Tactile memory and language based memory?
I recently recognized that I have aphantasia with visuals. I realized that this is why I could never remember how to light a backpacking stove, read a map, or remember how to make a figure 8 knot for tying into a climbing harness for rock-climbing – all kinds of things.
Interestingly though, I have always had excellent spatial, kinesthetic, and tactile abilities. For example, if I think about what is in my desk drawer, I can tactilely remember what is in my desk drawer.
The other day, it dawned on me that if my tactile memory is so accurate, maybe I can “see” through touch. I experimented with this by closing my eyes and feeling the parts of my MSR Dragonfly camping stove. I found amazing, and I mean amazing!, success with this technique.
I finally had a breakthrough, and I can absolutely and completely remember how my stove works now! I became very encouraged and have been trying this tactile memory technique with everything! I now understand and remember how my Katadyn water filter for backpacking works too. I could never, ever remember things before like this. Never.
Before, all my visuals were like mental blobs. I knew that there was a chair or a stove or whatever in a room, but it was just a vague blob of a visual concept. (Also, weirdly, I can draw what I see very, very well, like many artists with aphantasia. But no memory. I just can’t call up a visual in that way).
I did also realize that if I use language that my understanding of a visual also becomes more accurate. If I label and describe things, I can conceptualize them, so I can say, regarding my camping stove, “The wick is at the base of the burner cup.” The language has to be very accurate and specific for me to really see clearly through language descriptions.
Anyway, I discovered that if I combine tactile memory and language that I can absolutely compensate for my lack of visual memory. I am very excited because now I feel so much more secure about taking backpacking trips — and, of course, to do many different activities that I felt unable to manage before — like remembering how to change a flat tire — all kinds of things!
The last thing I would like to say is that I could probably orient myself while backpacking if I had a 3d map of the trip to understand the layout of the area I plan to visit. I discovered that there are places that print 3d maps.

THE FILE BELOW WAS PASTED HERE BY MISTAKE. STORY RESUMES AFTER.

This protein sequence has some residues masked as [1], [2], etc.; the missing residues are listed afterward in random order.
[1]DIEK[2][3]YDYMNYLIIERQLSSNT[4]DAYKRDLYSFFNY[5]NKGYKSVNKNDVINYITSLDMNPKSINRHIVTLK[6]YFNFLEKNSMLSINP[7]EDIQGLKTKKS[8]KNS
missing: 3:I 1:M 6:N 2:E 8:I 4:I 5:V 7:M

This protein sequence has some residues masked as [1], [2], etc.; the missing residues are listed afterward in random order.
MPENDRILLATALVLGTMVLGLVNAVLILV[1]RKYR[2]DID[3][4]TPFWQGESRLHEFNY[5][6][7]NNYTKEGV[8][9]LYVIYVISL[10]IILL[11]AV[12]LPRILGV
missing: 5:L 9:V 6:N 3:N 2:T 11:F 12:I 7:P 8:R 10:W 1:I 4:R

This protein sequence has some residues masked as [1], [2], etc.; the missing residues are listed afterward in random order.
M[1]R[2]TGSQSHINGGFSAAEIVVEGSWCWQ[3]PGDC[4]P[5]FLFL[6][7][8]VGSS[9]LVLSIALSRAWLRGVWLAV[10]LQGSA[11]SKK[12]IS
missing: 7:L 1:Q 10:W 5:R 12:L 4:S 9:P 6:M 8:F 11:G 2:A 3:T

I am very excited about using 3d technology for learning about science and about all kinds of things, and I am also excited about haptic technologies as well. I know these are being developed for people with blindness and low vision. I wonder if there are others in the aphantasia community that would benefit from this?
I know aphantasia can affect many modalities, so I know that there will be people unable to use tactile memory to compensate either. I just wonder how many other compensatory techniques might be out there that I have not even thought of. I know I need to spend time reading the discussion panels to find out. But this is my direct question.
My question to others is to ask if any of you have discovered compensatory techniques such as tactile, language, whatever that compensate for visual aphantasia memory issues? Do you find your techniques to be so good that you can actually become excellent at remembering things you could not manage remembering before?
Thanks for listening.
Personally I have noticed having very good spacial recall, to the point where my family has me navigate when we travel as I’m always able to retrace my steps, and often optimise a return path. I don’t have tactile memory though, but do have good proprioceptive (body position and movement) imagination and memory, which lets me learn physical tasks quickly.
My best guess as to why I’m good in these areas are from video games for spacial learning (started very young), and martial arts for proprioceptive (started at 9).
One other coping mechanism I’ve learned more involves training your friends/family to descibe things differently when giving information, for example instead of saying "Turn at the 3rd light", which uses a visual indicator, say "Take the (xth) turn", which uses spacial indicators. The hardest part of doing this is when you have someone who cannot wrap their head around what language works and doesn’t so it takes some practice to get them comfortable with what they could be saying differently to better help you understand.
The memory techniques I only began to understand my need for after I learned about aphantasia, even though I was doing them for years before, but the language change was something I worked out with a friend of mine who I described aphantasia to, and in trying to better understand it, worked with me to find language and concepts that were easier for me to retain.
One tip I have if you have a hard time reading a map is ignore the visual indicators listed on the map. Instead count turns and imagine yourself moving through the space (which if you’re like me with spacial and proprioceptive imagination), more than makes up for the lack of visual indicators. Personally to make this easier I do things like never look at the satilite view of a digital map, instead I always use the bland map view because theres little to no visual noise.
Hope this is intersting to you, and maybe even gives you or someone else some ideas,